12. Rorschach Inkblot Test- A projective teat that presents a set of 10 cards with symmetrical abstract patterns and asks respondents to describe what they “see” in the image; their response is thought to be a projection of unconscious processes
  13. Minnesota Multiphasic Personality Inventory- The most widely researched and clinically used self-report personality test
  14. Self-Efficacy- Bandura’s term for a person’s learned expectation of success
  15. Reciprocal Determinism- Bandura’s belief that cognitions, behaviors, and the environment interact to produce personality
  16. Self-Actualization- Maslow’s term for the inborn drive to develop all one’s talents and capabilities
  17. Unconditional Positive Regard- Rogers’s term for love and acceptance with no contingencies attached
  18. Conditional Positive Regard- acceptance and caring given to a person only for meeting certain standards of behavior.
  19. Penis Envy- Hostile feelings that are directed towards the mother because the daughter blames her for her anatomical "deficiency". According to Freud, penis envy is reflected by a woman's feelings of cultural inferiority, not biological inferiority.
  20. External Locus of Control- People think that the environment and external forces have primary control over their lives.
  21. Internal Locus of Control- People attribute the cause or control of events to something inside of themselves
  22. Real vs. Ideal Self - who you are vs. who you want to be.
  23. Mesomorph - a person with a muscular body. Tends to be more adventurous and wants power.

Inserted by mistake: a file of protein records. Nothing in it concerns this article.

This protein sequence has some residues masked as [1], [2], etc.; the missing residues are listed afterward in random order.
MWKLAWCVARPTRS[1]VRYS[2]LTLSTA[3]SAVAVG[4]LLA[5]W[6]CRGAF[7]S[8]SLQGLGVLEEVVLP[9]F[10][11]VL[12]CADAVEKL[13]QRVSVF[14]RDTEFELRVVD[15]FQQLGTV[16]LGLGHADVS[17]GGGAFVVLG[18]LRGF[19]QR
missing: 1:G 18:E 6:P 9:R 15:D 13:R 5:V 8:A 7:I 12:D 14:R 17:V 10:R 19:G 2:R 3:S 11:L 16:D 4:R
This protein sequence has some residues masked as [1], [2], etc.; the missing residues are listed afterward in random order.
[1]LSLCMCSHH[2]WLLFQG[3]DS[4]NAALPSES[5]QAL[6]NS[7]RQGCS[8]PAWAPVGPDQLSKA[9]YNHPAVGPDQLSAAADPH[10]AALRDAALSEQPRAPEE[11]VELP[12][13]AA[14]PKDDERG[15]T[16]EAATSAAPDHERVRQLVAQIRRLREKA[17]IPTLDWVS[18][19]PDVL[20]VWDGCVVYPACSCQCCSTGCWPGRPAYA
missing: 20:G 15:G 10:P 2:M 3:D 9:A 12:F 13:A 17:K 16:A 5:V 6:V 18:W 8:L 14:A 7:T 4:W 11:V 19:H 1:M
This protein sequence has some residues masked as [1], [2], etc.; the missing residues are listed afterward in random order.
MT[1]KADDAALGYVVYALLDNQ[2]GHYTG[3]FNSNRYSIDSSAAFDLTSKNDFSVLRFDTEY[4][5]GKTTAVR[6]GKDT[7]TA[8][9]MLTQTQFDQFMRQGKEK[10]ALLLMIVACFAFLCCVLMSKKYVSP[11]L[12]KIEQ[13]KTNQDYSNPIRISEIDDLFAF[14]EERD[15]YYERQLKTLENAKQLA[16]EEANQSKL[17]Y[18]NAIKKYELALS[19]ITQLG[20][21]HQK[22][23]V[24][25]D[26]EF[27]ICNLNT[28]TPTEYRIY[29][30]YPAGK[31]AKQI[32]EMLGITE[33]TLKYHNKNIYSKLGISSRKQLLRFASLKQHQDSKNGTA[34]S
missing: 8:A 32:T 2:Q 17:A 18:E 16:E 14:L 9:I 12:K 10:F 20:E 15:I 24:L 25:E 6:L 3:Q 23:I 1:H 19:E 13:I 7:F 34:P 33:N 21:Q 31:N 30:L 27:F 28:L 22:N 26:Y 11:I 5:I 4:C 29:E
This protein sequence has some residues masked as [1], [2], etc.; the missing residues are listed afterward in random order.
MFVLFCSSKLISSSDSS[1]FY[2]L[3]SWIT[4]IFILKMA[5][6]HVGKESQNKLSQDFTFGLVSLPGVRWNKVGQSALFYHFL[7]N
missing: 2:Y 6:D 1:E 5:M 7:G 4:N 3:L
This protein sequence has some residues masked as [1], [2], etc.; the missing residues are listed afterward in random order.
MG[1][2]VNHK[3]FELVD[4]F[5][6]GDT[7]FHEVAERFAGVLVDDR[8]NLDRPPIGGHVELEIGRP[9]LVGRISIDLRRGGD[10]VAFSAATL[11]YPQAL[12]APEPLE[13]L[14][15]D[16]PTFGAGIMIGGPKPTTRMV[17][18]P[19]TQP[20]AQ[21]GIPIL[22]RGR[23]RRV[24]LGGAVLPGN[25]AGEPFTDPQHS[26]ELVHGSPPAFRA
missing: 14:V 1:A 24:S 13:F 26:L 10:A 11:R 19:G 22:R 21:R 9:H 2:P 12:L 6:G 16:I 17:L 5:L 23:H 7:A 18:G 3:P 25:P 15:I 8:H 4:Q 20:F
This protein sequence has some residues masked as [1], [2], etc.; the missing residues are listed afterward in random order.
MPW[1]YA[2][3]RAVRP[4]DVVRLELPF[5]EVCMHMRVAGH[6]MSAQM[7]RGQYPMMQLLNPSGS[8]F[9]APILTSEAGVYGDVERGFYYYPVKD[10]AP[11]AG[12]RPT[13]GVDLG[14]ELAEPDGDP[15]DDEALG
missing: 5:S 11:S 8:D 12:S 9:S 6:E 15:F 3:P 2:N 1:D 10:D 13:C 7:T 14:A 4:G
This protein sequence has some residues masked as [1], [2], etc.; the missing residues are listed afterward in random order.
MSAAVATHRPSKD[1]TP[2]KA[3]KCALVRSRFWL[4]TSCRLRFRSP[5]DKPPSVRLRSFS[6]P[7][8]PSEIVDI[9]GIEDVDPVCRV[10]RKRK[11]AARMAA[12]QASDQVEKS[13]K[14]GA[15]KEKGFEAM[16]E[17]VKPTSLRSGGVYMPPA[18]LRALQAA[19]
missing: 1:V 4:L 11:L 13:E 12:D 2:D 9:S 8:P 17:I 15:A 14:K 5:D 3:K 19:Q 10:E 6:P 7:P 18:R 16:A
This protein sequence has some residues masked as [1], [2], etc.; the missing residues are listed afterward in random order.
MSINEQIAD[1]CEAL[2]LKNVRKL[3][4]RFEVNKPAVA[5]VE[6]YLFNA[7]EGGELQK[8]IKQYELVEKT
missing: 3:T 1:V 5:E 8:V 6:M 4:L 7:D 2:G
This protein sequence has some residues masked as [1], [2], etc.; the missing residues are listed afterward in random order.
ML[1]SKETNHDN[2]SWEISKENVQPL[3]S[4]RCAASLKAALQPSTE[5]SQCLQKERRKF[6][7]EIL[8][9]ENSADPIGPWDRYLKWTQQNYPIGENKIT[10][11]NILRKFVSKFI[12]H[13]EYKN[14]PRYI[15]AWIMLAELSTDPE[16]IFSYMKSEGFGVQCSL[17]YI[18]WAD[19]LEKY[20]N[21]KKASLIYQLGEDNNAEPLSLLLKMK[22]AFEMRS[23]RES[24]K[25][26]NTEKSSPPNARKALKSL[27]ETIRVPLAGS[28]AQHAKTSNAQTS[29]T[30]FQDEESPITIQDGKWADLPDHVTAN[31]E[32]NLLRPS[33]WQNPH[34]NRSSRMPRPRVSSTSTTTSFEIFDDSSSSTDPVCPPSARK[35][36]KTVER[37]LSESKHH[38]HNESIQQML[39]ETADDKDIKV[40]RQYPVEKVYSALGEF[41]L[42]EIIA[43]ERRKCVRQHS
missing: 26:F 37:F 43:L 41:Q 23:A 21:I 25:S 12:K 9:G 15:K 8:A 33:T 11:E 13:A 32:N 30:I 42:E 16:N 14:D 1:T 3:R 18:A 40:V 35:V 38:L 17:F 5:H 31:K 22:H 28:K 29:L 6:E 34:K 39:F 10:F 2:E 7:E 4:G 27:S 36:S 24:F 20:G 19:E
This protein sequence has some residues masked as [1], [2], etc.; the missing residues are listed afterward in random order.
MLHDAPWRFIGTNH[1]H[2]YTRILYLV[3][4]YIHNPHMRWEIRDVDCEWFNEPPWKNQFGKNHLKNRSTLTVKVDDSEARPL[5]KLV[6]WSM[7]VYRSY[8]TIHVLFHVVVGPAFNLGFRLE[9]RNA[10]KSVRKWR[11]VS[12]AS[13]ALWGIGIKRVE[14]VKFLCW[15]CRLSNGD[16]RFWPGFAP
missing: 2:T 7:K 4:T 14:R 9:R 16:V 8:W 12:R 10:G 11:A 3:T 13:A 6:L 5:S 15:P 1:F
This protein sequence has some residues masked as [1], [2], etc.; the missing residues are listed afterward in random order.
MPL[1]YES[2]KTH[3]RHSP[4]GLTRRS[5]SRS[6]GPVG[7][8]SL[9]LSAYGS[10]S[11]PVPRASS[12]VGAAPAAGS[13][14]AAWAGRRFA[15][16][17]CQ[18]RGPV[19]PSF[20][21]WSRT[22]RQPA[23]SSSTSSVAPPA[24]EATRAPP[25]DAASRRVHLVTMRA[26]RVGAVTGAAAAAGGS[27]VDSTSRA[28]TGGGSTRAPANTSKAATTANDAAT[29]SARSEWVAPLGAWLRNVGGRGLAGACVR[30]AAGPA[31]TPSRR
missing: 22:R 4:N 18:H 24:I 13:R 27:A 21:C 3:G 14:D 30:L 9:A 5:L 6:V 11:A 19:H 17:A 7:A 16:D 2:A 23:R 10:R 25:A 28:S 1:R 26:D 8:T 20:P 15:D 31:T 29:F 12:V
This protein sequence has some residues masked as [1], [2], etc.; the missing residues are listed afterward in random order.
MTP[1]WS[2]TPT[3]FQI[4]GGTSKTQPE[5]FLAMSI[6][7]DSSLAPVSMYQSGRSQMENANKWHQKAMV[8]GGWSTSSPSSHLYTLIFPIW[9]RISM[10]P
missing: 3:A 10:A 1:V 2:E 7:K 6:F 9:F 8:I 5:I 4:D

24. Ectomorph - a person with a lean body. Has a more shy or reserved personality.
  25. Endomorph - a person with a round body and high proportion to fat. Tends to have a "fun" personality.





CHAPTER OUTLINE:


CHAPTER 13: PERSONALITY

Personality: Unique and relatively stable pattern of thoughts, feelings and actions.
i.e.: extrovert -- outgoing, talkative.
introvert -- shy, reserved.
Personality researchers seek to:
describe individual differences in personality
explain how those differences come about
predict individual behavior based on personality findings
5 Most Prominent Theories: trait, psychoanalytic/psycho-dynamic, humanistic, social-cognitive, and biological.

I. TRAIT THEORIES

Trait: Relatively stable personal characteristic that can be used to describe someone
Theorists interested in:
which key traits best describe
the degree of variation in traits within the individual and among individuals

A. Early Trait Theorists: Allport, Cattell, and Eysenck

● Gordon Allport -- enormous list of traits